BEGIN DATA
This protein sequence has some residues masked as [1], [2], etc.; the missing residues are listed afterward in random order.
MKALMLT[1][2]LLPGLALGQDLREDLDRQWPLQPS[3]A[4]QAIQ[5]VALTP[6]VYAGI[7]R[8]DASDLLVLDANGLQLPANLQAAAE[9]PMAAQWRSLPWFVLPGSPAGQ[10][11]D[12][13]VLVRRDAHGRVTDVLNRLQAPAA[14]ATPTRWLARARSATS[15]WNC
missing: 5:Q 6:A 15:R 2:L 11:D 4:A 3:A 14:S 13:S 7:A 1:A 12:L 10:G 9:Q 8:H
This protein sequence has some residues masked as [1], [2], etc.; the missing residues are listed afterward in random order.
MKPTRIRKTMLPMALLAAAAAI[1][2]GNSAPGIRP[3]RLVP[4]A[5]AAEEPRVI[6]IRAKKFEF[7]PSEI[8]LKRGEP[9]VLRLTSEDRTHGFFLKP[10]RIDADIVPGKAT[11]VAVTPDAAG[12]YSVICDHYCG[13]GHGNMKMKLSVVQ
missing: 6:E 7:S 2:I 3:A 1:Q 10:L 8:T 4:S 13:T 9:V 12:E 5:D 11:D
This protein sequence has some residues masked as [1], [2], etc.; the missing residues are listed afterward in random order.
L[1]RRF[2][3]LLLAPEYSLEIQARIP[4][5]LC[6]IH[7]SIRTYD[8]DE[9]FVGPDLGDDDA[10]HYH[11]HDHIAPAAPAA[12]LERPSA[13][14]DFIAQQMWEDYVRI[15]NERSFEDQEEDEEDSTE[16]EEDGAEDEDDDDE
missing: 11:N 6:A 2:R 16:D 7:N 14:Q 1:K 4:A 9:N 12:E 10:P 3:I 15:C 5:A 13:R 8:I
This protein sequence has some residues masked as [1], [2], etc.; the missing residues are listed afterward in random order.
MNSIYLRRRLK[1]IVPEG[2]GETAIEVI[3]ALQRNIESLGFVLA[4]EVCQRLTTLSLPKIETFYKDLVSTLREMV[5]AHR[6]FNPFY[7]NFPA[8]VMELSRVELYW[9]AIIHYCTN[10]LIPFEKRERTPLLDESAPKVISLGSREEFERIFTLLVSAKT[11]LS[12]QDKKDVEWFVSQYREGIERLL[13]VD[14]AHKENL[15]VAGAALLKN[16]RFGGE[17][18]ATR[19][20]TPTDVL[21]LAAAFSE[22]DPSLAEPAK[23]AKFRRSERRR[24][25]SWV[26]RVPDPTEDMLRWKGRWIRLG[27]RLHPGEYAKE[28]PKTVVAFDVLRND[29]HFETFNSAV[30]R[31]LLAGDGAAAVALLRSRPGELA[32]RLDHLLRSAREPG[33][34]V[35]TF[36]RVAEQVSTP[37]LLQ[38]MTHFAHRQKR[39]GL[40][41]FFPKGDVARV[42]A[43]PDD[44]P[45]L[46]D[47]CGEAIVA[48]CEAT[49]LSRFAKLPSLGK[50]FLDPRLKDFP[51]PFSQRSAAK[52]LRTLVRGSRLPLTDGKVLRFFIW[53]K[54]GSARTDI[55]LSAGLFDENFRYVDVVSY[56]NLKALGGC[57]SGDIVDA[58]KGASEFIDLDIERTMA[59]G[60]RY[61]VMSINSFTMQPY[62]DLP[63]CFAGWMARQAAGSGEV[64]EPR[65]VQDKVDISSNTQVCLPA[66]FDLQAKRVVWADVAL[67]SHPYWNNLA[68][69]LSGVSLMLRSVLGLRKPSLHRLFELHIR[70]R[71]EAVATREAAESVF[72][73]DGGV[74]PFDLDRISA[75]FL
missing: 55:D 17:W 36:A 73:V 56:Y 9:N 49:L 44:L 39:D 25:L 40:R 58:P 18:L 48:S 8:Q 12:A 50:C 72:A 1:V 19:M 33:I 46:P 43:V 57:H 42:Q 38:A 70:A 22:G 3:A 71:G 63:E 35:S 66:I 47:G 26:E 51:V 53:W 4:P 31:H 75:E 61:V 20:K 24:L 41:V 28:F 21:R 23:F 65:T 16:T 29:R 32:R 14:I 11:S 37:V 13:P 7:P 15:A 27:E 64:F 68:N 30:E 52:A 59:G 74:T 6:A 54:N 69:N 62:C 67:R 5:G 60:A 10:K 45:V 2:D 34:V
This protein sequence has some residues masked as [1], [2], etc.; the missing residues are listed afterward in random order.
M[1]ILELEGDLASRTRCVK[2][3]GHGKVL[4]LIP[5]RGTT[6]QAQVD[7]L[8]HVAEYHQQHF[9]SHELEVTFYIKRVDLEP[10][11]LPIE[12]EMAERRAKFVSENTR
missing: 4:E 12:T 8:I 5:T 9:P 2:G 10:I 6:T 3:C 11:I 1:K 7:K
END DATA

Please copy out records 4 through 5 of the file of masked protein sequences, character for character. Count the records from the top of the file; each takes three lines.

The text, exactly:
This protein sequence has some residues masked as [1], [2], etc.; the missing residues are listed afterward in random order.
MNSIYLRRRLK[1]IVPEG[2]GETAIEVI[3]ALQRNIESLGFVLA[4]EVCQRLTTLSLPKIETFYKDLVSTLREMV[5]AHR[6]FNPFY[7]NFPA[8]VMELSRVELYW[9]AIIHYCTN[10]LIPFEKRERTPLLDESAPKVISLGSREEFERIFTLLVSAKT[11]LS[12]QDKKDVEWFVSQYREGIERLL[13]VD[14]AHKENL[15]VAGAALLKN[16]RFGGE[17][18]ATR[19][20]TPTDVL[21]LAAAFSE[22]DPSLAEPAK[23]AKFRRSERRR[24][25]SWV[26]RVPDPTEDMLRWKGRWIRLG[27]RLHPGEYAKE[28]PKTVVAFDVLRND[29]HFETFNSAV[30]R[31]LLAGDGAAAVALLRSRPGELA[32]RLDHLLRSAREPG[33][34]V[35]TF[36]RVAEQVSTP[37]LLQ[38]MTHFAHRQKR[39]GL[40][41]FFPKGDVARV[42]A[43]PDD[44]P[45]L[46]D[47]CGEAIVA[48]CEAT[49]LSRFAKLPSLGK[50]FLDPRLKDFP[51]PFSQRSAAK[52]LRTLVRGSRLPLTDGKVLRFFIW[53]K[54]GSARTDI[55]LSAGLFDENFRYVDVVSY[56]NLKALGGC[57]SGDIVDA[58]KGASEFIDLDIERTMA[59]G[60]RY[61]VMSINSFTMQPY[62]DLP[63]CFAGWMARQAAGSGEV[64]EPR[65]VQDKVDISSNTQVCLPA[66]FDLQAKRVVWADVAL[67]SHPYWNNLA[68][69]LSGVSLMLRSVLGLRKPSLHRLFELHIR[70]R[71]EAVATREAAESVF[72][73]DGGV[74]PFDLDRISA[75]FL
missing: 55:D 17:W 36:A 73:V 56:Y 9:N 49:L 44:L 39:D 25:L 40:R 58:P 18:L 48:S 8:Q 12:A 50:C 72:A 1:V 19:M 33:I 46:P 43:V 57:H 42:Q 38:A 70:A 22:G 3:A 71:G 63:E 35:S 66:I 47:G 26:E 51:V 53:W 4:P 31:H 75:E 61:V 20:K 24:L 41:V 28:F 21:R 23:F 65:T 16:T 29:R 32:R 14:I 11:S 37:V 13:P 7:P 15:A 27:E 64:F 68:N 30:E 52:A 59:G 74:T 6:A 54:N 69:N 62:C 67:R 5:G 60:A 10:K 45:V 2:D 34:V
This protein sequence has some residues masked as [1], [2], etc.; the missing residues are listed afterward in random order.
M[1]ILELEGDLASRTRCVK[2][3]GHGKVL[4]LIP[5]RGTT[6]QAQVD[7]L[8]HVAEYHQQHF[9]SHELEVTFYIKRVDLEP[10][11]LPIE[12]EMAERRAKFVSENTR
missing: 4:E 12:T 8:I 5:T 9:P 2:G 10:I 6:T 3:C 11:I 1:K 7:K